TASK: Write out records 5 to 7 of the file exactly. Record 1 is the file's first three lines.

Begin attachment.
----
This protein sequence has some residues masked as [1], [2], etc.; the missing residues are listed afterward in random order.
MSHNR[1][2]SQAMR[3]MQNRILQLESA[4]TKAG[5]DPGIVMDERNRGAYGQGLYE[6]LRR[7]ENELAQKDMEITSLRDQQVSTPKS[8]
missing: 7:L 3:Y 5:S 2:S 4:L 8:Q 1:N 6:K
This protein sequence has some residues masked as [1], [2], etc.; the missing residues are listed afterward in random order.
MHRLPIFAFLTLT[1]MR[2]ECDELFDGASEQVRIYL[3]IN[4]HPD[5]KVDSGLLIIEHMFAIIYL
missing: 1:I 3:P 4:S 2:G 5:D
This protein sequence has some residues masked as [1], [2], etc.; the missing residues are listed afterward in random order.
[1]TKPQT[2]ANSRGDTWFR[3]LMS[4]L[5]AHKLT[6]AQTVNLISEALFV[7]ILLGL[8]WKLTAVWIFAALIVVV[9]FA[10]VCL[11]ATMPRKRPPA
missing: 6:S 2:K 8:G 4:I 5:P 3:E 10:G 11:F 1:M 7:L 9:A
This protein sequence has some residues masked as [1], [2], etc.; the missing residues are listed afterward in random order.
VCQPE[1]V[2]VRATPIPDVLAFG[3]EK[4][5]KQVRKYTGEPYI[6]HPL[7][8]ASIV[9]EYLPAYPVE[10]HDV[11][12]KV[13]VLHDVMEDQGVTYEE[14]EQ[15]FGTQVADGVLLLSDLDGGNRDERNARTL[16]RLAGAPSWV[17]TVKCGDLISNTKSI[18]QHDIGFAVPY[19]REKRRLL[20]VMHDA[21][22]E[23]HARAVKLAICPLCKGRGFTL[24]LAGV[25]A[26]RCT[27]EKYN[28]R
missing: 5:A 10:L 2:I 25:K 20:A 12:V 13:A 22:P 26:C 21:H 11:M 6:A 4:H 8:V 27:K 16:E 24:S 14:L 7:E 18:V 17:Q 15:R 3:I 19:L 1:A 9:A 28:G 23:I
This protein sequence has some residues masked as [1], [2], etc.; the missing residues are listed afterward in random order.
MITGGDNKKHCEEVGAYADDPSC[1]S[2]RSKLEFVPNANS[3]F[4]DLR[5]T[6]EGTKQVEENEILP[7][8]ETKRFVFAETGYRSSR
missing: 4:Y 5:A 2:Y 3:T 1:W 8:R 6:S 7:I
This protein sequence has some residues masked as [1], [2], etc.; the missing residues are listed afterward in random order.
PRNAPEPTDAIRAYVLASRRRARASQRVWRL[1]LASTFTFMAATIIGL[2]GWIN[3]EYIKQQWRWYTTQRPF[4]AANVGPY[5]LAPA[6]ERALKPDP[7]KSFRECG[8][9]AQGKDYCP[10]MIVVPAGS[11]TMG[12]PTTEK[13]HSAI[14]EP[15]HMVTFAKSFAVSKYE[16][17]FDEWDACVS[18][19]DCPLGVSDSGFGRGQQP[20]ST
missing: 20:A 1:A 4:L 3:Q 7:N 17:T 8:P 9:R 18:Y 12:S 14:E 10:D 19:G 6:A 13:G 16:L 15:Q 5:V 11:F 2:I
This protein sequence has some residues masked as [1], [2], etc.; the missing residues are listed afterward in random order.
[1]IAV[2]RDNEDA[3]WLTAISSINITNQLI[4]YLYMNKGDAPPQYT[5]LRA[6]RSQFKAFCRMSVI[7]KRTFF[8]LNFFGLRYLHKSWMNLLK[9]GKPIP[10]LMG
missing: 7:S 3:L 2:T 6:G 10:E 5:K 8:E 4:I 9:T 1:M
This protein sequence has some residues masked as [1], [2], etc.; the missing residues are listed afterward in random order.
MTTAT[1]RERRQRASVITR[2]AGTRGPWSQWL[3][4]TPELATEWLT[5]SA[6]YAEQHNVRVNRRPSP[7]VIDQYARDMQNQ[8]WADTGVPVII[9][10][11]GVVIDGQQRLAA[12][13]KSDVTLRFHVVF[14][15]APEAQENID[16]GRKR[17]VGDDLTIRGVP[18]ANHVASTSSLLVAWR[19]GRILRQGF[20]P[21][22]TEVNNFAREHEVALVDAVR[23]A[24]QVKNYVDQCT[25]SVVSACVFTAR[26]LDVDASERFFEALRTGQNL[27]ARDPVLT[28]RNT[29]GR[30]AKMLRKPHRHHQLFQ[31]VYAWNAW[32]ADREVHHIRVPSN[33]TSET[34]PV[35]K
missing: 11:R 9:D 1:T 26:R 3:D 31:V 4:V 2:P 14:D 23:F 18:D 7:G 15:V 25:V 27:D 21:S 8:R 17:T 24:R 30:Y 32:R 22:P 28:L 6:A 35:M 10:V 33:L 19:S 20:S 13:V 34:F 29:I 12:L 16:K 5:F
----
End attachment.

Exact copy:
This protein sequence has some residues masked as [1], [2], etc.; the missing residues are listed afterward in random order.
MITGGDNKKHCEEVGAYADDPSC[1]S[2]RSKLEFVPNANS[3]F[4]DLR[5]T[6]EGTKQVEENEILP[7][8]ETKRFVFAETGYRSSR
missing: 4:Y 5:A 2:Y 3:T 1:W 8:R 6:S 7:I
This protein sequence has some residues masked as [1], [2], etc.; the missing residues are listed afterward in random order.
PRNAPEPTDAIRAYVLASRRRARASQRVWRL[1]LASTFTFMAATIIGL[2]GWIN[3]EYIKQQWRWYTTQRPF[4]AANVGPY[5]LAPA[6]ERALKPDP[7]KSFRECG[8][9]AQGKDYCP[10]MIVVPAGS[11]TMG[12]PTTEK[13]HSAI[14]EP[15]HMVTFAKSFAVSKYE[16][17]FDEWDACVS[18][19]DCPLGVSDSGFGRGQQP[20]ST
missing: 20:A 1:A 4:L 3:Q 7:N 17:T 8:P 9:R 18:Y 12:S 14:E 10:D 19:G 6:A 13:G 16:L 15:Q 5:V 11:F 2:I
This protein sequence has some residues masked as [1], [2], etc.; the missing residues are listed afterward in random order.
[1]IAV[2]RDNEDA[3]WLTAISSINITNQLI[4]YLYMNKGDAPPQYT[5]LRA[6]RSQFKAFCRMSVI[7]KRTFF[8]LNFFGLRYLHKSWMNLLK[9]GKPIP[10]LMG
missing: 7:S 3:L 2:T 6:G 10:E 5:K 8:E 4:I 9:T 1:M